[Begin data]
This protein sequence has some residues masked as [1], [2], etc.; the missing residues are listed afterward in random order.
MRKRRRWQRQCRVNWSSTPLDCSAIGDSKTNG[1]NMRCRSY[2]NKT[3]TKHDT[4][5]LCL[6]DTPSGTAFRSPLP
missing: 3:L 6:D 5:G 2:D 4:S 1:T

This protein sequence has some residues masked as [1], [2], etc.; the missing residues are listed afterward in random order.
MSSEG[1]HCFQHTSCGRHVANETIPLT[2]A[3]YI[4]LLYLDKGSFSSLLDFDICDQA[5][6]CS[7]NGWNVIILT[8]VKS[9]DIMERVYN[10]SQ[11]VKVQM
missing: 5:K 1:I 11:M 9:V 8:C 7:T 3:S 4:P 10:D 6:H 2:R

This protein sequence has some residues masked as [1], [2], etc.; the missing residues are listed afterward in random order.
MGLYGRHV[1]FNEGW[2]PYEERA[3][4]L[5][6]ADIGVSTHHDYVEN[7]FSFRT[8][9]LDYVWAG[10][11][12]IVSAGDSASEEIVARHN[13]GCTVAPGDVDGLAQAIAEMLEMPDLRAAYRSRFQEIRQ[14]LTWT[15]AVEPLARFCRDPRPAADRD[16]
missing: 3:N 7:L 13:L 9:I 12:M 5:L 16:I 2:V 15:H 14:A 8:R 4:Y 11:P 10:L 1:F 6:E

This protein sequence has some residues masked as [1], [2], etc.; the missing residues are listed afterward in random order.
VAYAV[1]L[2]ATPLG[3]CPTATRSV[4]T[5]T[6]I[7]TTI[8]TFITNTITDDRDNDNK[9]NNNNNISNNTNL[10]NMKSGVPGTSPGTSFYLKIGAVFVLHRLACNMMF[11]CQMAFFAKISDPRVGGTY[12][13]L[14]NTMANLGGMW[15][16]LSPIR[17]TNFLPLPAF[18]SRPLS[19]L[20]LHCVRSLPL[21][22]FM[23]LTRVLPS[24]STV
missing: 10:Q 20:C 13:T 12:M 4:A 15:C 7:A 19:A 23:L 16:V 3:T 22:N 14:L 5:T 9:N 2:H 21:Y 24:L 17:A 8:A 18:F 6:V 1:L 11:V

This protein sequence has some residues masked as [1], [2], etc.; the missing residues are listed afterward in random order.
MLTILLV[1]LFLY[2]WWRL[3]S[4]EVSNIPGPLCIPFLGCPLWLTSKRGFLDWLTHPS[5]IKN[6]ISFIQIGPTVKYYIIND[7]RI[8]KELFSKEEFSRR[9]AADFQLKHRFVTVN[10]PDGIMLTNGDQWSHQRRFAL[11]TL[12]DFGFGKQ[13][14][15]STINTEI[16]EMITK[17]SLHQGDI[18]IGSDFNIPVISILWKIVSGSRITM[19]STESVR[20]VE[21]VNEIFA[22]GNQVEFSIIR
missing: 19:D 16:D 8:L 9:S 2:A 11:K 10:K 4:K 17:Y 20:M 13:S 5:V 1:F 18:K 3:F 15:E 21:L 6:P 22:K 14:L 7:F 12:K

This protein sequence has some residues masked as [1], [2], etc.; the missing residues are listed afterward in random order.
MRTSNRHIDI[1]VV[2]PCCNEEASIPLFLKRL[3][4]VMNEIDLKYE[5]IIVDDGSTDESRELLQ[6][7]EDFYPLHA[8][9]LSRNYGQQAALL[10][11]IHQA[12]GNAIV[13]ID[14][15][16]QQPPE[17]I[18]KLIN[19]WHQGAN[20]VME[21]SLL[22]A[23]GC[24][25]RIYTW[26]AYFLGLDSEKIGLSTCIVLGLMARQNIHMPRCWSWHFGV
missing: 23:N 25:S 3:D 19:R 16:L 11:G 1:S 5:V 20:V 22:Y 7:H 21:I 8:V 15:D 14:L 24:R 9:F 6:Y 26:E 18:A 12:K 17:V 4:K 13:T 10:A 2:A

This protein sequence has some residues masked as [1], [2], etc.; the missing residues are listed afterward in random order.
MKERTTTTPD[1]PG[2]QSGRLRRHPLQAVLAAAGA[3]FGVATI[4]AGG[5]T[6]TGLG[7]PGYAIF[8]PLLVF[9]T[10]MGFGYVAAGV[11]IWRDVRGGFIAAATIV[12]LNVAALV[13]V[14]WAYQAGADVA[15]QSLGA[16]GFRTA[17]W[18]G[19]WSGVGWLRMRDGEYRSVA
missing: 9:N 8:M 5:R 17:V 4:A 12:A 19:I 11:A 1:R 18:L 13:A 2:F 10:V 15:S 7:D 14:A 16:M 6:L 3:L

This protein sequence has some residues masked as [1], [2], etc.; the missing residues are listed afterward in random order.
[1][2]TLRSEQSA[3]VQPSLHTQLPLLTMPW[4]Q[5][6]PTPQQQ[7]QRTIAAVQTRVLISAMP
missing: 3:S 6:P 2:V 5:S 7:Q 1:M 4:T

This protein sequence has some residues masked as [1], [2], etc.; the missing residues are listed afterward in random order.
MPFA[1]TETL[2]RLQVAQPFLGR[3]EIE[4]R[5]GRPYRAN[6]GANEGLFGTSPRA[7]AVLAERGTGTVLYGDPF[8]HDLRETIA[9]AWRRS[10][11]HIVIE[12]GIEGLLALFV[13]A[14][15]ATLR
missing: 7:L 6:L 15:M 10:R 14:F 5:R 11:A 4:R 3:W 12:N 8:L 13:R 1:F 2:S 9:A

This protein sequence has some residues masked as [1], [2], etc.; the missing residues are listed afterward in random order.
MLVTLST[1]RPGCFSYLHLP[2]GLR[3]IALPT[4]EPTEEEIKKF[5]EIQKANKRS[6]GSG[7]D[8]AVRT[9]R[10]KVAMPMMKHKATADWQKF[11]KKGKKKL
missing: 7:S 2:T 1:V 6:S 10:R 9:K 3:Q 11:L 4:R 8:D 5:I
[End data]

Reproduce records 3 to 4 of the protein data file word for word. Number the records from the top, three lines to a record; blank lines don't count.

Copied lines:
This protein sequence has some residues masked as [1], [2], etc.; the missing residues are listed afterward in random order.
MGLYGRHV[1]FNEGW[2]PYEERA[3][4]L[5][6]ADIGVSTHHDYVEN[7]FSFRT[8][9]LDYVWAG[10][11][12]IVSAGDSASEEIVARHN[13]GCTVAPGDVDGLAQAIAEMLEMPDLRAAYRSRFQEIRQ[14]LTWT[15]AVEPLARFCRDPRPAADRD[16]
missing: 3:N 7:L 13:L 9:I 12:M 5:L 16:I 2:V 15:H 14:A 8:R 4:Y 11:P 10:L 1:F 6:E

This protein sequence has some residues masked as [1], [2], etc.; the missing residues are listed afterward in random order.
VAYAV[1]L[2]ATPLG[3]CPTATRSV[4]T[5]T[6]I[7]TTI[8]TFITNTITDDRDNDNK[9]NNNNNISNNTNL[10]NMKSGVPGTSPGTSFYLKIGAVFVLHRLACNMMF[11]CQMAFFAKISDPRVGGTY[12][13]L[14]NTMANLGGMW[15][16]LSPIR[17]TNFLPLPAF[18]SRPLS[19]L[20]LHCVRSLPL[21][22]FM[23]LTRVLPS[24]STV
missing: 10:Q 20:C 13:T 12:M 4:A 15:C 7:A 19:A 23:L 16:V 3:T 22:N 14:L 5:T 9:N 2:H 21:Y 24:L 17:A 8:A 18:F 6:V 1:L 11:V